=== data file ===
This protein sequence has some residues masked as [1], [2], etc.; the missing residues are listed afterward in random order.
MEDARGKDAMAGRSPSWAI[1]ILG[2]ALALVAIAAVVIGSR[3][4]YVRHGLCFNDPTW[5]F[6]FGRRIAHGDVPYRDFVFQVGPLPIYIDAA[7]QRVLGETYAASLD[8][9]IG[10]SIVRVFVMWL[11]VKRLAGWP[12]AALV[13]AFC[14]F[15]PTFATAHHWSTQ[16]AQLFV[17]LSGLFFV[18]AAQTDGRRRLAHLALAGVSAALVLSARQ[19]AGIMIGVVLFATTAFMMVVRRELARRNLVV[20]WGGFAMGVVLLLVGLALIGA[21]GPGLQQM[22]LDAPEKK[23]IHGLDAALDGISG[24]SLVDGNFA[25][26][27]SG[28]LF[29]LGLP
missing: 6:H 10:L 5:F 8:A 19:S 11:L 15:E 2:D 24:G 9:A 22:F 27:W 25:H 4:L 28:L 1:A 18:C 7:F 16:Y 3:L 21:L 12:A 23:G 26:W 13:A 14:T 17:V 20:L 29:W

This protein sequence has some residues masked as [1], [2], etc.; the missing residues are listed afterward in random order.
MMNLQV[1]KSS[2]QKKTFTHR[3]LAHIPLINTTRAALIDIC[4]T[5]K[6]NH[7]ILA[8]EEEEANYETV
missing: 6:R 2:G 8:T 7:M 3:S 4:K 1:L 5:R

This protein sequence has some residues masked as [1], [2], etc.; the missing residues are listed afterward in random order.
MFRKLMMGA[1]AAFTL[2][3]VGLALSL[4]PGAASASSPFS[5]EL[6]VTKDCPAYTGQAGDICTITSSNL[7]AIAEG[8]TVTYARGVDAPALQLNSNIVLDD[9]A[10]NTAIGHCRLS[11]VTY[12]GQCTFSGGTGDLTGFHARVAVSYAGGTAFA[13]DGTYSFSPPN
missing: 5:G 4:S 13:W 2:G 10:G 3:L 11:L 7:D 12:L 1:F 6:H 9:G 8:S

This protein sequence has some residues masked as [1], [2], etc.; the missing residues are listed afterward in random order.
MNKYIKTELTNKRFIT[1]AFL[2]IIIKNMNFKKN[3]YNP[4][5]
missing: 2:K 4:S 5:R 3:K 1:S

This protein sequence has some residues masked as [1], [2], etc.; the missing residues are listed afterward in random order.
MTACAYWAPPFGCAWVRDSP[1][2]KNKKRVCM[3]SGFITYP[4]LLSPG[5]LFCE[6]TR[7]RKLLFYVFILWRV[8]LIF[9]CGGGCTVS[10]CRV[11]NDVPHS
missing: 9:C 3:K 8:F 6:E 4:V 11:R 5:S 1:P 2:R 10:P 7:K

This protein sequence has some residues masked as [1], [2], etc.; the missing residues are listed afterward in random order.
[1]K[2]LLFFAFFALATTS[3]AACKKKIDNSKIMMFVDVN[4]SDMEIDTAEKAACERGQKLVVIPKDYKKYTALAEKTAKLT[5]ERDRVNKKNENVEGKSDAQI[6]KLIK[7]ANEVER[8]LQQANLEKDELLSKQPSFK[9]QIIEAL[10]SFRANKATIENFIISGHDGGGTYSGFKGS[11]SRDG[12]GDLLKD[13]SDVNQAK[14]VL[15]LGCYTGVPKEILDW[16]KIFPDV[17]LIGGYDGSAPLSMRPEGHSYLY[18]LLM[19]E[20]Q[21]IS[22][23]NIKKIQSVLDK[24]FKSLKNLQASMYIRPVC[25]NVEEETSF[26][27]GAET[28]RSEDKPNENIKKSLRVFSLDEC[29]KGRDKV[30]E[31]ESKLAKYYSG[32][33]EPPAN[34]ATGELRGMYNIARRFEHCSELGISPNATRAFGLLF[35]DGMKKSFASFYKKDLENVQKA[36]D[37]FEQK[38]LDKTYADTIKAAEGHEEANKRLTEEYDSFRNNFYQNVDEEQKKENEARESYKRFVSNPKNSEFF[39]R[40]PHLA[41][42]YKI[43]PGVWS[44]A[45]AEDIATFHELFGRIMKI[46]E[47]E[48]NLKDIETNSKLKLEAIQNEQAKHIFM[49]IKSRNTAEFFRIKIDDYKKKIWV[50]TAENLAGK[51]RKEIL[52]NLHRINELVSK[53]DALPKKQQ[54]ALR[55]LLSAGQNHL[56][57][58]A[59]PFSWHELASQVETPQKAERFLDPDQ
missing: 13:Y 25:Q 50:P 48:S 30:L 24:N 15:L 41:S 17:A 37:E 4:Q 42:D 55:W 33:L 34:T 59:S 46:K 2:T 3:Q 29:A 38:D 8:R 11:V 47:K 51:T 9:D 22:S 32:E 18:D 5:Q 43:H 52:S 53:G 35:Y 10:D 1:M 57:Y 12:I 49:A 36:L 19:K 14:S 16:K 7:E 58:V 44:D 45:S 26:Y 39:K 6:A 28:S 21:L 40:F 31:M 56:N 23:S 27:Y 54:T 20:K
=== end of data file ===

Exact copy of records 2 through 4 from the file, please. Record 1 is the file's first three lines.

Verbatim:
This protein sequence has some residues masked as [1], [2], etc.; the missing residues are listed afterward in random order.
MMNLQV[1]KSS[2]QKKTFTHR[3]LAHIPLINTTRAALIDIC[4]T[5]K[6]NH[7]ILA[8]EEEEANYETV
missing: 6:R 2:G 8:T 7:M 3:S 4:K 1:L 5:R

This protein sequence has some residues masked as [1], [2], etc.; the missing residues are listed afterward in random order.
MFRKLMMGA[1]AAFTL[2][3]VGLALSL[4]PGAASASSPFS[5]EL[6]VTKDCPAYTGQAGDICTITSSNL[7]AIAEG[8]TVTYARGVDAPALQLNSNIVLDD[9]A[10]NTAIGHCRLS[11]VTY[12]GQCTFSGGTGDLTGFHARVAVSYAGGTAFA[13]DGTYSFSPPN
missing: 5:G 4:S 13:W 2:G 10:G 3:L 11:L 7:D 12:L 1:F 6:H 9:G 8:S

This protein sequence has some residues masked as [1], [2], etc.; the missing residues are listed afterward in random order.
MNKYIKTELTNKRFIT[1]AFL[2]IIIKNMNFKKN[3]YNP[4][5]
missing: 2:K 4:S 5:R 3:K 1:S